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Picasso’s Femme A La Montre painting sells for £114m

A Picasso painting of his “golden muse” has sold for £114m at auction.

The Spanish artist’s 1932 work, Femme A La Montre, depicts his lover and muse Marie-Therese Walter.

She met the painter when she was 17 and he was 45 in 1927 – Picasso approached Walter during the chance encounter and declared: “I am Picasso! You and I are going to do great things together.”

Picasso, who was married to a Russian-Ukrainian ballerina named Olga Khokhlova at the same, painted a series of artworks in 1932 that announced Walter was a part of his life.

The piece is the second most expensive work by Picasso to be sold at auction after the $139.4m (£114m) bid at Sotheby’s in New York on Wednesday.

Les Femmes D’Alger, his 1955 oil painting, sold for $179.4m (£146m) in 2015.

Artist Pablo Picasso in April 1959. (AP Photo)
Image:
Pablo Picasso in 1959. Pic: AP

The oil on canvas work Femme A La Montre was owned by art patron and collector Emily Fisher Landau and is one of many pieces in her collection, which is estimated to bring in a total of well over $400m (£327m).

Ms Fisher Landau, who began collecting after receiving an insurance settlement for a jewellery robbery at her home, bought the Picasso painting in 1968 at the start of her collecting journey. It has never before been offered at auction.

American painter and sculptor Jasper Johns, Dutch-American artist Willem de Kooning, American painter and printmaker Robert Rauschenberg and abstract painter Mark Rothko are among the other artists featured in The Emily Fisher Landau Collection: An Era Defined.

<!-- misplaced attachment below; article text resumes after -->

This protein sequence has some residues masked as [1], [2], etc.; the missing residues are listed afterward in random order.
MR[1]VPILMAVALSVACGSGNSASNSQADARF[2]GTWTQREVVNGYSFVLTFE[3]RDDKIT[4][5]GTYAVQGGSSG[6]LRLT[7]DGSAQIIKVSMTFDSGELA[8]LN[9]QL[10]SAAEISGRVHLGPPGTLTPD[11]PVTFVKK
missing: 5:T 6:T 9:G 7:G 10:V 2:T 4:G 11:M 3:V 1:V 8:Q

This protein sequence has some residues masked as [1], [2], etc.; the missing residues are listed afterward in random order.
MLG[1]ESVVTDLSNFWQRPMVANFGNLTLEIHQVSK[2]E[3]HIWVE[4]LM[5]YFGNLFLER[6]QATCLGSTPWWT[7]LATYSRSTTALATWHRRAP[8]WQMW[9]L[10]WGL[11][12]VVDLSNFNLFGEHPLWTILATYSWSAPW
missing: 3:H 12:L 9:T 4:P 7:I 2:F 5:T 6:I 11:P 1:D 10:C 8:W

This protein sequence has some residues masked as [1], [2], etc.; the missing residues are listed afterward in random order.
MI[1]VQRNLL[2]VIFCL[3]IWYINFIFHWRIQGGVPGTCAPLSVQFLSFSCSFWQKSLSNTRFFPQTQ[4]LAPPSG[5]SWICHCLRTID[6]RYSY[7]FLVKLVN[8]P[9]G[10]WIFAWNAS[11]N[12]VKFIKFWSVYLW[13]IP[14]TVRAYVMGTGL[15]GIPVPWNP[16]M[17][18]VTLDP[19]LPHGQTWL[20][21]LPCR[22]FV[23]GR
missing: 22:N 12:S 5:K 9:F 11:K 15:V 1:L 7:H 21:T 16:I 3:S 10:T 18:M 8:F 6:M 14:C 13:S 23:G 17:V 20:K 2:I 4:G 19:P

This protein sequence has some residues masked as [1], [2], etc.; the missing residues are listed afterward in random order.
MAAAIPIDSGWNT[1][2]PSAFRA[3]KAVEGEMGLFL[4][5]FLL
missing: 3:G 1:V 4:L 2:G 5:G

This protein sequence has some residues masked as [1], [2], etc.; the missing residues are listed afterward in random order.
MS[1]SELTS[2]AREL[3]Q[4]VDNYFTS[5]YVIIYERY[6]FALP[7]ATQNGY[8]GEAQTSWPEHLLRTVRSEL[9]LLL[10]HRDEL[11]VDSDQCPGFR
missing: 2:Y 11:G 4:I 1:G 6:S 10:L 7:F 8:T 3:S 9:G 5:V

Works by Andy Warhol and Edward Ruscha, who were both associated with the pop art movement, are also included.

The painting shows a portrait of Marie-Thérèse Walter, Picasso's 17-year-old lover at a time when he was aged 45, seated on a throne-style chair against a deep blue background.
Image:
Femme A La Montre

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Picasso painted Femme A La Montre when he was 50 and after he had already reached widespread fame. According to Tate Modern, the painting aimed to silence critics who questioned “whether he was an artist of the past rather than the future”.

Two other bidders were interested in buying the painting.

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